- The Washington Times - Wednesday, September 19, 2001

An Iraqi intelligence official met secretly with one of the airline hijackers a year ago, raising the likelihood of Iraqi government involvement in last week's terrorist attacks in the United States, officials said yesterday.
The unidentified Iraqi intelligence official met with Mohamed Atta, whom U.S. officials believe to have been the leader of a terrorist cell linked to Islamic terrorist Osama bin Laden. Atta traveled regularly between the United States and several countries, including Germany and Spain.
Atta is believed to have been aboard the first commercial airliner that crashed into the World Trade Center on Sept. 11.
Intelligence officials said information about the meeting was obtained within the past several days. It indicated Mr. Atta had met secretly about a year ago with an official of the Iraqi intelligence service.
A meeting between Atta and the head of Iraq's intelligence service was first disclosed by CBS News.
Atta traveled on an Egyptian passport but was believed to have been a United Arab Emirates national. At one point, he was registered as a student at the Technical University in Hamburg, Germany.
Vice President Richard B. Cheney said on Sunday that no evidence of Iraqi state sponsorship had emerged. Yesterday, however, Defense Secretary Donald H. Rumsfeld suggested that a foreign government may have aided the terrorists who conducted the suicide attacks, which killed up to 6,000 people at the Pentagon and in New York City.
"I know a lot, and what I have said as clearly as I know how is that states are supporting these people," Mr. Rumsfeld said when asked about evidence of state sponsorship.
Pressed for further details, Mr. Rumsfeld paused several seconds and then said: "I think I will leave that to the Department of Justice they and the FBI and the intelligence-gathering agencies."
He noted that he was "in a different business" from intelligence and law- enforcement agencies that gather evidence.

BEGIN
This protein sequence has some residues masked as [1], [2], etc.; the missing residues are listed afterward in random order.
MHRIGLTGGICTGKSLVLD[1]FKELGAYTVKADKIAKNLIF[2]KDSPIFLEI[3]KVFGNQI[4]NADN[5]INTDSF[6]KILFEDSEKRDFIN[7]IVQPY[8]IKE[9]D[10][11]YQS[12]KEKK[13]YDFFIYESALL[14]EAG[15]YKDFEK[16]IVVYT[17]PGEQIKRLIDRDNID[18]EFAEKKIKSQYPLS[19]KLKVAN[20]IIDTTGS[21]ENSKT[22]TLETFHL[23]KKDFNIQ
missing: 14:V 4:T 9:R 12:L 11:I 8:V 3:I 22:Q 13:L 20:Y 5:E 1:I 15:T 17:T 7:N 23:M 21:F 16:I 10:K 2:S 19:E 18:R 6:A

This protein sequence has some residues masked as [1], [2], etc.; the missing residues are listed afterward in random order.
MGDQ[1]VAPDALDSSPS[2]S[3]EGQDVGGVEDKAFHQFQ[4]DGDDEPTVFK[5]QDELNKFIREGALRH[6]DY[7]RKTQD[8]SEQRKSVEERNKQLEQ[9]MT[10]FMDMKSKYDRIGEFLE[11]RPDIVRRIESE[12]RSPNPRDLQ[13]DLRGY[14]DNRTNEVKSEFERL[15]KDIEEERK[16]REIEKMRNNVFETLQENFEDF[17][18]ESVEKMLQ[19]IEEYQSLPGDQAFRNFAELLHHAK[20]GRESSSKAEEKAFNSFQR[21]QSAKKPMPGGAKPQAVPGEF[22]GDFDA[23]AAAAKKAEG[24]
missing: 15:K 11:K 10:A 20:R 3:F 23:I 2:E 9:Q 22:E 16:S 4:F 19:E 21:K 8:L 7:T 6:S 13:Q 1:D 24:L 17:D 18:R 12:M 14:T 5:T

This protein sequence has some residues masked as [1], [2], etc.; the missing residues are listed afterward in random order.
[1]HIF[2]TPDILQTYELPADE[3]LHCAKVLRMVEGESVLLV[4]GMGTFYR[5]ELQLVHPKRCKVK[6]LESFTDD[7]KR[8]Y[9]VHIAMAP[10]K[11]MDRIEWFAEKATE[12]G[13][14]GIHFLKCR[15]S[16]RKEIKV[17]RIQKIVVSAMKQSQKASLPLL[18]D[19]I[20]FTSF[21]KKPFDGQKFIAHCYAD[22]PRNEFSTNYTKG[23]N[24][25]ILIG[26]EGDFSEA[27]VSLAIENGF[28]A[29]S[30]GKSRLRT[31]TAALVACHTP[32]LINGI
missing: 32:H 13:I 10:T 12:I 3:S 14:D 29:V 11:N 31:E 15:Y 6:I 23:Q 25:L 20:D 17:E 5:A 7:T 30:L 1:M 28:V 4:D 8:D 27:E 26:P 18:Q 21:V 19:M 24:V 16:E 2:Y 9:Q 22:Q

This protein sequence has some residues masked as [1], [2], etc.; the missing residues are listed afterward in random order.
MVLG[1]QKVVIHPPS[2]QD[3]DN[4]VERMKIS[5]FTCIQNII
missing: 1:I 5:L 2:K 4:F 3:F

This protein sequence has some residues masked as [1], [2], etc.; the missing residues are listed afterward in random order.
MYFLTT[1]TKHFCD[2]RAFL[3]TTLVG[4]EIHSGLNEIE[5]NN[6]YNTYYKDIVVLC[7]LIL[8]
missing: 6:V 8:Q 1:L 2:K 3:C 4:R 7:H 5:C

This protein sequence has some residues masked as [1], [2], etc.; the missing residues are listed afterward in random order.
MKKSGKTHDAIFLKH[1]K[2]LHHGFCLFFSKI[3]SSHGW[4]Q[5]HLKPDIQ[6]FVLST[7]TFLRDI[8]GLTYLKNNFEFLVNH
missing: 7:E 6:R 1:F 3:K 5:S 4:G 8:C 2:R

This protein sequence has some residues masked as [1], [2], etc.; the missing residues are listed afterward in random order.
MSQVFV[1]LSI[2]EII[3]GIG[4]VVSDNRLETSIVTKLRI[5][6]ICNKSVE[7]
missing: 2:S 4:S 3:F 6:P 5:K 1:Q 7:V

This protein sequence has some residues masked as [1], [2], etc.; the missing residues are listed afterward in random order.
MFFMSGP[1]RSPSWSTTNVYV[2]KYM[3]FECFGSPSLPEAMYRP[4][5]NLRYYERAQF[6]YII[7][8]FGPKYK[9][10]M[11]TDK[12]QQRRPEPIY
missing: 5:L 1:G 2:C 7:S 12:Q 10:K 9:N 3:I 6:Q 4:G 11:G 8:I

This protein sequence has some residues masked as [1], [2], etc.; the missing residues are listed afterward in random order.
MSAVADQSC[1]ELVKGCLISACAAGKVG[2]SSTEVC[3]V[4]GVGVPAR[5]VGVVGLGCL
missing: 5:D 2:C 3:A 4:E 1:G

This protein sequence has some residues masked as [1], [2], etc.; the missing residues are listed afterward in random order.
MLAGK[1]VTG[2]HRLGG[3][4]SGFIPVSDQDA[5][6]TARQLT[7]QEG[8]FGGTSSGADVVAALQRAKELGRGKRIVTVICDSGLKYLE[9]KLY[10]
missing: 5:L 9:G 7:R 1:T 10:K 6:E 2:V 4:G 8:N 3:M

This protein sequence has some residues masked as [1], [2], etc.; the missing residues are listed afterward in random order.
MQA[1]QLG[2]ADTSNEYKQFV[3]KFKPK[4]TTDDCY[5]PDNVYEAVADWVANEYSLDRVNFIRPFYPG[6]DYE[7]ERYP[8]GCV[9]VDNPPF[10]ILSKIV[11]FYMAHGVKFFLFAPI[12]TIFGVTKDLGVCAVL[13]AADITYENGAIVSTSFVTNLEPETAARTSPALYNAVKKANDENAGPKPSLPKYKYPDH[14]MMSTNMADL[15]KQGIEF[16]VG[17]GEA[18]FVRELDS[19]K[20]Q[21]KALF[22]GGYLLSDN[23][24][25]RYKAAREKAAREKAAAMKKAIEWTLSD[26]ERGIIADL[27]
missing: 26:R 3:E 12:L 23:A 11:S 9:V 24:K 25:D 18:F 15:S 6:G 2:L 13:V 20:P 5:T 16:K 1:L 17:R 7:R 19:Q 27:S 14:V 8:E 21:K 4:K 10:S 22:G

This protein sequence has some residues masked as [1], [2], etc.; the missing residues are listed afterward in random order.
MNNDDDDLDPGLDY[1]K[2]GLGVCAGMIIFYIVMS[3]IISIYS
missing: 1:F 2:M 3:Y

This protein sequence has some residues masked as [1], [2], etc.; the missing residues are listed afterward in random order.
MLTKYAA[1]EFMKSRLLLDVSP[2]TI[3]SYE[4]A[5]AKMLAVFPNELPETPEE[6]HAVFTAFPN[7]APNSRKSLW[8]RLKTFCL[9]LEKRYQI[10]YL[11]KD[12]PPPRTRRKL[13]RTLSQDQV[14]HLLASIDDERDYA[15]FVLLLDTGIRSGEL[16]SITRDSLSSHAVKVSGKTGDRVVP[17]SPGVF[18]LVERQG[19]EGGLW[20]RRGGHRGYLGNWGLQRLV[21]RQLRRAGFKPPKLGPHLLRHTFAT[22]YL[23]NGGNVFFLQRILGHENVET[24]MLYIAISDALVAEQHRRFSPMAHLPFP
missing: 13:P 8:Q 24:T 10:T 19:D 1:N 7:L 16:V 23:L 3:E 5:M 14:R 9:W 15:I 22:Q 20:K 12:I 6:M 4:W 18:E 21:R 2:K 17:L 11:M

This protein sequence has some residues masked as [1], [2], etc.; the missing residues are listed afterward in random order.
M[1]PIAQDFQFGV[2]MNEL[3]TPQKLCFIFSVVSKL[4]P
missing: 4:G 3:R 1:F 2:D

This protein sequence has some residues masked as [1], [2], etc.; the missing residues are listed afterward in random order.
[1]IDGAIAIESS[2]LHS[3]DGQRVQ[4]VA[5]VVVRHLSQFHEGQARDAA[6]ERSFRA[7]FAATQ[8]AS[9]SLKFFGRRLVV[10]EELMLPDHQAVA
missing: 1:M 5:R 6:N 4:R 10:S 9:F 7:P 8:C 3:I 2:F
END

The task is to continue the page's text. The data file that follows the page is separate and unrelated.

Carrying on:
The disclosure of Atta's meeting with an Iraqi intelligence official comes amid reports that Iraq and Iran have begun to disperse their military forces in anticipation of U.S. military attacks.
The militaries in both countries were observed last week sending ground forces out of known bases as a precaution against attack.
U.S. intelligence has received other reports that associates of bin Laden are linked to foreign intelligence services.
A classified CIA report from the late 1990s, obtained by The Washington Times, showed that bin Laden met secretly with an Iranian intelligence official at a residence in Jalalabad, Afghanistan.
The CIA viewed the meeting as an indication that Iran was at least exploring some type of support for bin Laden's terrorist activities.
Some officials sought to play down the Atta-Iraqi intelligence meeting.
"There's lots of little bits and threads and hints and nuggets out there. However, is there some compelling evidence of state sponsorship? Not at this time. Are we looking at that? Sure, among a thousand different things," the official said on condition of anonymity.
Vince Cannistraro, a former CIA counterterrorism official, said the Iraqi government's motive in helping bin Laden's organization is that it would be an indirect way for Saddam Hussein to attack the United States. "It's 'the enemy of my enemy is my friend,'" Mr. Cannistraro said.
Mr. Cannistraro said that if the meeting is confirmed, "it's the first footprint" indicating Iraqi involvement in last week's terrorist attacks
"This could mean that bin Laden had some state sponsorship," Mr. Cannistraro said. He noted that the October 2000 terrorist attack on the guided missile destroyer USS Cole in Aden, Yemen, also may have had a foreign state sponsor.
Iraq is one of the nations on the State Department's list of "state sponsors" of international terrorism. Former CIA Director R. James Woolsey has said the sophistication of the attacks on American soil indicates potential Iraqi support.

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